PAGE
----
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What Is a Deferred Annuity & How Does It Work?

Retirement Planning
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Couple jogging by a sunflower field, discussing a deferred annuity

Different types of annuities can help meet different needs. If you want income from an annuity right away, you might consider purchasing an immediate annuity. But if you are planning for your future and want to receive that income later, then a deferred annuity can help with that.

With deferred annuities, you can receive a lump sum or an income stream at retirement or at another time when funds are needed. Such annuities are designed for long-term use, so they are suited for retirement or long-term growth. For example, someone who is 50 years old might purchase a deferred annuity with the intention of receiving income at the age of 65 or even at 80. The greater the length of time between your annuity purchase and the payout, the more time the value will have to potentially grow. Annuity growth is not always guaranteed, depending on the type of deferred annuity you purchase.

How Does a Deferred Annuity Work?

A deferred annuity goes through two phases: the accumulation phase and the payout phase.

Accumulation Phase

During the accumulation period, the value of your annuity may grow. How the growth occurs will depend on which type of deferred annuity you select.

Payout Phase

At the end of the accumulation phase, you can choose to take the money as a lump sum without incurring a tax penalty as long as you are 59 1/2 years old. You could also elect to annuitize that money and begin receiving an income stream. Some people might consider supplementing other retirement income sources with that money. Withdrawals taken from an annuity are subject to ordinary income tax, and if taken prior to age of 59 1/2, are subject to an additional 10% tax penalty.

Any earnings on your annuity are tax-deferred during the accumulation phase. That means you won't pay taxes on those earnings until you withdraw the funds. Withdrawals from a non-qualified annuity are subject to ordinary income tax, and if taken prior to age of 59 1/2, are subject to an additional 10% tax penalty. Withdrawals from a tax-qualified annuity, such as an IRA, are taxed in full upon receipt.

Different Types of Deferred Annuities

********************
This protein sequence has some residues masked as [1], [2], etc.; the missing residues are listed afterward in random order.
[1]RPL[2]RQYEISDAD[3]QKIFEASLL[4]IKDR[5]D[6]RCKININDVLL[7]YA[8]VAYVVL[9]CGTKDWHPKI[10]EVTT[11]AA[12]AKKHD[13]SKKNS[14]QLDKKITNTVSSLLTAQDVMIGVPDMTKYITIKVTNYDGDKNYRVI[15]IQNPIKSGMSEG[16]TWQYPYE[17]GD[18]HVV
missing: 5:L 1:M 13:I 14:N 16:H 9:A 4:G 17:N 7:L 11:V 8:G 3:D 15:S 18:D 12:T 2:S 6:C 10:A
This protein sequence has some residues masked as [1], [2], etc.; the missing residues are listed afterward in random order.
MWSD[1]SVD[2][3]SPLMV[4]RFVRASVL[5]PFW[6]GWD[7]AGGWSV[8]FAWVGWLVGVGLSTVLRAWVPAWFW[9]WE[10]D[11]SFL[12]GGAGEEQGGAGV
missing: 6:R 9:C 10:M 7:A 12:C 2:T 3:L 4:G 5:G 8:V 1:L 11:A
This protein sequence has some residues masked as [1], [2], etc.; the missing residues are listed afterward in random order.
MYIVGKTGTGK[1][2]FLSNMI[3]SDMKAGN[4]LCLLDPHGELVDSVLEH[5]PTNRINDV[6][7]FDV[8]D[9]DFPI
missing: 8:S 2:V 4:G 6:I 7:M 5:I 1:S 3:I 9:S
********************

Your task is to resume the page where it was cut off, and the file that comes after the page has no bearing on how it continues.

There are different types of deferred annuities. Here are a few common types.

Fixed Annuities

With fixed deferred annuities, the growth of the annuity is subject to the interest rates terms described in the annuity contract you purchase. For example, the length of any interest rate guarantee is stated, as well as the terms for earning interest as declared by the company in addition to a guaranteed rate.

A fixed annuity can help provide reliable, predictable growth of the annuity value. But the trade-off is that even if general interest rates or inflation increase, you may be limited in terms of the additional interest you will receive above the guaranteed interest.

Variable Annuities

The growth of a variable annuity is determined by the performance of how the annuity value is allocated by the purchaser among the contact's investment options, which are known as subaccounts. These choices could potentially lead to greater growth than a fixed annuity. But growth is not guaranteed with a variable annuity and principal value may be lost due to unfavorable performance of the options. Past performance is not an indication of future results.

Fixed Indexed Annuities

The potential growth of a fixed indexed annuity is tied in part to the performance of a financial index, such as the S&P 500. Your money is not invested directly in the stock market, however, so your annuity return will not exactly match the index. A benefit of this type of annuity is that account value guarantees will prevent loss of value from poor index performance.

This type of annuity also has limits on the increase in value tied to index performance. For example, a fixed indexed annuity might limit growth to 80% of gains in the index. This is called a participation rate. In this example, if the index increased by 5%, your value would go up by 4%.

Generally, indexed annuities carry more risk than fixed annuities, but less risk than variable annuities. The fixed annuity will have a minimum guaranteed rate of interest. With an index annuity, downside risk from the index is limited by the guarantee. A variable annuity could lose value from the variable options; though typically there is also a fixed option with a guaranteed interest rate.

Deferred Annuities & Preparing for Retirement

If you have maximized your contributions to a retirement savings account, like a 401(k) or an individual retirement account (IRA), you might consider purchasing a deferred annuity. Although contributions to 401(k) accounts and IRAs are restricted to annual limits set by the IRS, there is no IRS limit on the amount of money you can use to purchase an annuity. This could help you increase the money you have available in retirement, while any growth is tax-deferred until received. If you have more questions, consider speaking with a financial representative.

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